By Maggie Apostolis
Tell us a bit about yourself.
It was a great experience. I’ve always regarded myself as Asian American and all that comes along with it, but being able to go to China and experience the true Asian culture was an experience I was so blessed to have had. Many of my stories revolve around Chinese culture.
How long have you dabbled with writing?
Were you always interested in children’s books?
Did you have a favorite book or author from childhood that shaped you as a writer?
Do you have specific audiences you are trying to reach/who do you write for?
What is your favorite subject to play within kid lit? Do you like heavier topics or to keep it light?
People can tend to be sensitive when it comes to heavy topics, and you have to be sensitive when it comes to children. But I don’t know. I kind of don’t want to fall victim to playing it safe with the more controversial topics. I think there is a lot of value in hard-hitting lessons, such as kids being mean to each other and that we can find ways to express it that feel good to read. It’s all about moving the main character so they can become the hero they are meant to be.
How was the PBParty successful for you?
Since I moved back to America in July, I’ve been dabbling in contests when I could. I never did a PB Party before when I was in China, and to be honest, I had no idea what I was getting into. Which may sound naive, but I had no idea what it was. I am not on social media, so I just kind of went headfirst into the contest. But I was so excited when I became a finalist. I thought I was just going to get a conversation with an editor or an agent. But then, about a week later, I checked the blog posts and reread them, where I saw that editors and agents would possibly request manuscripts. And because I hadn’t checked, there were TEN requests in my inbox!!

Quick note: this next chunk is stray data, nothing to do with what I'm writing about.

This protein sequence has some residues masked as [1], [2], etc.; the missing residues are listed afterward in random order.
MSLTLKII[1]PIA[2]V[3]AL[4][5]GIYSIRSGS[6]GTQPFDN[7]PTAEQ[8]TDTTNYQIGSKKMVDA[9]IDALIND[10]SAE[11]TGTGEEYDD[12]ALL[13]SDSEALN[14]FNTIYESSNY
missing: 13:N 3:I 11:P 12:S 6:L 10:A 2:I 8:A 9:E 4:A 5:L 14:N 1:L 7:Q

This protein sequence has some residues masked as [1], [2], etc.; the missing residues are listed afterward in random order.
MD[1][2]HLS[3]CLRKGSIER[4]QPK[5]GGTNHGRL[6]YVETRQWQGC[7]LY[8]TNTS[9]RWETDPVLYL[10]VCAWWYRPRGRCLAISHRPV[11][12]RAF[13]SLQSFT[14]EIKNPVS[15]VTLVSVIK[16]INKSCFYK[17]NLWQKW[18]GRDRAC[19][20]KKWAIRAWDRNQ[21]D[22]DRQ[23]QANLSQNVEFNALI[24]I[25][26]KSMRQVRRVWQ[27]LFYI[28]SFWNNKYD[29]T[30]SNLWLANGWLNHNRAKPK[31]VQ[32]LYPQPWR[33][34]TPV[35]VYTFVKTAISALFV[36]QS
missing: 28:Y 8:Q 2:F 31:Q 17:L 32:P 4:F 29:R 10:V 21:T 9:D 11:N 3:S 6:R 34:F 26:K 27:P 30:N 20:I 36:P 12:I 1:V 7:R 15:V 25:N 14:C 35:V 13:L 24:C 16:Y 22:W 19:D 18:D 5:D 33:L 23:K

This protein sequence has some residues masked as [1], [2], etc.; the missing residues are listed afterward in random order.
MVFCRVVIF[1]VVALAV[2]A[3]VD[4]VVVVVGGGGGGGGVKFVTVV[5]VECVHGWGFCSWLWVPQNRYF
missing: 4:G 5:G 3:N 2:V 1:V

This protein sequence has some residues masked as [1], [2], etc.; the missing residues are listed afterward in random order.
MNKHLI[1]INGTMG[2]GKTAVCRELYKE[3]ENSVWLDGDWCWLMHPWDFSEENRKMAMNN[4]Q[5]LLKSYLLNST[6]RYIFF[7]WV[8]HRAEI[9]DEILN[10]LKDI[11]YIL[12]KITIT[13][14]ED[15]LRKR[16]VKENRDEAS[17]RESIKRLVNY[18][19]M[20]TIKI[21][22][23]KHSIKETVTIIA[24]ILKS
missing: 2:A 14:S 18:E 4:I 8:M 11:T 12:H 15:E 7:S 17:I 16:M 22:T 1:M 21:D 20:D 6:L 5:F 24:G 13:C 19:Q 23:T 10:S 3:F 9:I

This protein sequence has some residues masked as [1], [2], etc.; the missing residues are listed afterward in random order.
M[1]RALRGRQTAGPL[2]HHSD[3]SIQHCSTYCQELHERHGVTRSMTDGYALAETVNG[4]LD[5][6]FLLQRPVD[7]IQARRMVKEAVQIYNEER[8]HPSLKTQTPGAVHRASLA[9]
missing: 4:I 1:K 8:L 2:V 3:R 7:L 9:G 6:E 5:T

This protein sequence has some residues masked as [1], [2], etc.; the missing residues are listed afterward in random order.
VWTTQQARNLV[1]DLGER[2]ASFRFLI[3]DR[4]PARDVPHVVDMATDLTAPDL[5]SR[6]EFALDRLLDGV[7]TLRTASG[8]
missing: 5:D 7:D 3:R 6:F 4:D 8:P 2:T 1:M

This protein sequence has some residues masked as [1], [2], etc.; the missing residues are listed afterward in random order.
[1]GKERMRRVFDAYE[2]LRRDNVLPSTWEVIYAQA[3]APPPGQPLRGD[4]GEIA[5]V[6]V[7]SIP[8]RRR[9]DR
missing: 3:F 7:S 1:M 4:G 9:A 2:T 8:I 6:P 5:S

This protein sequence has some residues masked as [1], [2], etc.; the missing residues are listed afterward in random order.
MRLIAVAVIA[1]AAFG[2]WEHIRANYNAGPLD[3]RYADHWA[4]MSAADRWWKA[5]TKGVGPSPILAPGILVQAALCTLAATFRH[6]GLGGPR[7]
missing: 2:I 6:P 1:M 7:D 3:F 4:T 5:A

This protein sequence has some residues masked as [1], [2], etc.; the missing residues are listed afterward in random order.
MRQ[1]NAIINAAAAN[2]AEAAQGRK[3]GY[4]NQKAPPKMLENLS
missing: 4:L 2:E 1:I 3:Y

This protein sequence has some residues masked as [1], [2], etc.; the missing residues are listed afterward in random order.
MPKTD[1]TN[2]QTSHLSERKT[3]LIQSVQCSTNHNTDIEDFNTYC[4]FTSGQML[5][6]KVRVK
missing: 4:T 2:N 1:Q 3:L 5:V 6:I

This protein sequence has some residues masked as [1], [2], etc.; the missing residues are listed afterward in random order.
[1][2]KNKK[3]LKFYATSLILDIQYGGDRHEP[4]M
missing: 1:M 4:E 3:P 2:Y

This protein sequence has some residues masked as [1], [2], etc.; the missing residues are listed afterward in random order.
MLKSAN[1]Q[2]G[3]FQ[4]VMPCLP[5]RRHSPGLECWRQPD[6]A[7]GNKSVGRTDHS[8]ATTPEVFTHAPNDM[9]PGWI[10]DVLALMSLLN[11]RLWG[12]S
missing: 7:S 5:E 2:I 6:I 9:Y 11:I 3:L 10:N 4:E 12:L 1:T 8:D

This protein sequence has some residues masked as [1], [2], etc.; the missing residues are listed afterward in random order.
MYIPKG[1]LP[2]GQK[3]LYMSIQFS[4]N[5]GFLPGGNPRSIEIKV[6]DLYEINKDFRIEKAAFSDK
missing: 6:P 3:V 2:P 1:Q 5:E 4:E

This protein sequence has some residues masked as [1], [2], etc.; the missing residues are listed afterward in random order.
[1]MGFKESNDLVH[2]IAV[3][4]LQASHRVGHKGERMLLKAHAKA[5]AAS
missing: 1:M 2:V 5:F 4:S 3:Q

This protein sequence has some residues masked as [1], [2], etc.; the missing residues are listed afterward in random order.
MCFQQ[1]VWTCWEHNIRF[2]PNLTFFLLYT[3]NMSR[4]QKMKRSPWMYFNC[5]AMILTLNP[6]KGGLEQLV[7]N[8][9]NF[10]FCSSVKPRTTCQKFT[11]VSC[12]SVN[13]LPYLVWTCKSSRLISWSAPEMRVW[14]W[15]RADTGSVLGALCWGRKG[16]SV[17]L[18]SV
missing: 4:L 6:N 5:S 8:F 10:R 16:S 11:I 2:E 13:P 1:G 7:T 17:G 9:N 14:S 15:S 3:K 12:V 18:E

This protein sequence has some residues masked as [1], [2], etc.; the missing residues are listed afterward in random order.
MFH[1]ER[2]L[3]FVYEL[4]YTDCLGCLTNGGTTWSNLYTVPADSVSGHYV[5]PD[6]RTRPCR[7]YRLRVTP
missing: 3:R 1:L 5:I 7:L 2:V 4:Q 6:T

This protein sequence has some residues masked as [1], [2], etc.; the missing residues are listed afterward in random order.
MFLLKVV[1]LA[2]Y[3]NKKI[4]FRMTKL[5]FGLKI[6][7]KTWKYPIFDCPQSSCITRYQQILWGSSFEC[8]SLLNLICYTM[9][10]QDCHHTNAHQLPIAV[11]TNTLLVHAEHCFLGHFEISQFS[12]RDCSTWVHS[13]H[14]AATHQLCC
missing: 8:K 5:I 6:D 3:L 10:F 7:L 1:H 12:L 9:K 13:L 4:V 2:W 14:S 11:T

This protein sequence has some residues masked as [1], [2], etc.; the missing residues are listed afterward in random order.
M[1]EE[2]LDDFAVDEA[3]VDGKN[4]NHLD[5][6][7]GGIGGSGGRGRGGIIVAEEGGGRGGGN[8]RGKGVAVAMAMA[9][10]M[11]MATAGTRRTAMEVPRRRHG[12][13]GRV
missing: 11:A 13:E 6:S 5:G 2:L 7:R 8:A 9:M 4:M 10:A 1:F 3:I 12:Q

At the end of the year last year, I also enrolled in the 12 x 12 contest in hopes of winning a scholarship for the program, and I won, which was incredibly exciting. But the PB Party was different. You become a finalist, and you are suddenly a winner. There were forty and fifty finalists out of the over one thousand contestants who applied. I was so excited to see my inbox pouring in. I was so surprised, but I sent what I had to, and the first one I sent was immediately rejected. But the next four requested more of my work. So, it was a roller coaster. I was excited one minute and then remembered that the rejections were also lurking around the corner.
But now I am with Marisa, who has been wonderful. I’m really excited to continue writing and learning about the process.
Is there anything you want to tell other writers who may be interested in the same event?
The final question is there any advice you can offer to aspiring writers who may read this?